21 NGSS Architecture Integration of practices, crosscutting concepts, and core ideas.

22  Science and engineering require both knowledge and practice. Science is not just a body of knowledge that reflects current understanding of the world; it is also a set of practices used to establish, extend, and refine that knowledge.  When students actively engage in science practices they deepen their understanding of core science ideas.  Past science standards have treated the dimensions of science as separate and distinct entities leading to preferential or differential treatment in instruction and assessment. Scientific & Engineering Practices

23  1. Asking questions (science) and defining problems (engineering)  2. Developing and using models  3. Planning and carrying out investigations  4. Analyzing and interpreting data  5. Using mathematics and computational thinking  6. Constructing explanations (science) and designing solutions (engineering)  7. Engaging in argument from evidence  8. Obtaining, evaluating, and communicating information Scientific & Engineering Practices

24 Crosscutting Concepts  Crosscutting concepts are concepts that cross disciplinary boundaries and contribute to the sense making that leads to students valuing and using science and engineering practices  Many of the concepts cross other areas of the curriculum  Language arts (e.g., cause and effect, structure)  Math (e.g., patterns, scale and proportion)  social studies (e.g., cause and effect, structure and function, systems)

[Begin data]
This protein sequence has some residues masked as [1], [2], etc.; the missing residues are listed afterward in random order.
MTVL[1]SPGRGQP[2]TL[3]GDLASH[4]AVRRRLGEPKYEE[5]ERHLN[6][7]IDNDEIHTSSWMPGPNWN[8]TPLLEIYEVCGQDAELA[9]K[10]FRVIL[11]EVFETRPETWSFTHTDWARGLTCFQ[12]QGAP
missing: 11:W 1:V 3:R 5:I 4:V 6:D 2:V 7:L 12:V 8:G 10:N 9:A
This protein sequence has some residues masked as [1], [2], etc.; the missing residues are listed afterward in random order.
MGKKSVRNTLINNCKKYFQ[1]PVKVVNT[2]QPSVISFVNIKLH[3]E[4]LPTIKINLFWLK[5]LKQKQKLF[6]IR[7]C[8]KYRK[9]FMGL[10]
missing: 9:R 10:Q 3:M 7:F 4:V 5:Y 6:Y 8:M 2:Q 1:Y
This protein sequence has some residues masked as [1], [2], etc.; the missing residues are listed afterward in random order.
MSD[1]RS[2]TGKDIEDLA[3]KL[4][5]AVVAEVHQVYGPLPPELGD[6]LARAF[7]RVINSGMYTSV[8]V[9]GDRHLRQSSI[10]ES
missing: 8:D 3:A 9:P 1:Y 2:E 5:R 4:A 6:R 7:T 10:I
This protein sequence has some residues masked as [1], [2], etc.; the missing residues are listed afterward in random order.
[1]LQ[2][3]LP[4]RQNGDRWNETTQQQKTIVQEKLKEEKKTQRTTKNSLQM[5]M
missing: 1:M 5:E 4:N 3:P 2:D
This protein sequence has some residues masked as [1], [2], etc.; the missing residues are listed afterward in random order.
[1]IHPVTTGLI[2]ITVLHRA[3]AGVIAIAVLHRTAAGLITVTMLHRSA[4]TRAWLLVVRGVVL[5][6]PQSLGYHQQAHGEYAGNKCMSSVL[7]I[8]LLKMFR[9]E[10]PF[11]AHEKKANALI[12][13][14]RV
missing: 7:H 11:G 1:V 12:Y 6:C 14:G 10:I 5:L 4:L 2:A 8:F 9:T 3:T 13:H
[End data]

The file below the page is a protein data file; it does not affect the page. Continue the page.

25 1.Patterns 2.Cause and effect 3.Scale, proportion, and quantity 4.Systems and system models 5.Energy and matter 6.Structure and function 7.Stability and change Crosscutting Concepts

26 Disciplinary Core Ideas  The Framework describes science content essential to understanding natural and designed phenomena.  The ideas are generally of a large grain size and tend to focus on specific aspect for making sense of phenomena. “Matter of any type can be subdivided into particles that are too small to see, but even then the matter still exists and can be detected by other means (e.g., by weighing or by its effects on other objects).” 5 th Grade - Grade Band Endpoint Physical Science Framework 5-3

27 Disciplinary Core Ideas Specifically, a core idea for K-12 science instruction should: 1.Be a key organizing principle of a discipline or have broad importance across multiple sciences or engineering. 2.Provide a key tool for understanding or investigating complex ideas and solving problems. 3.Be connected to societal or personal concerns that require scientific or technological knowledge or relate to the interests and life experiences of students. 4.Be teachable and learnable over multiple grades at increasing levels of depth and sophistication. Framework 2-6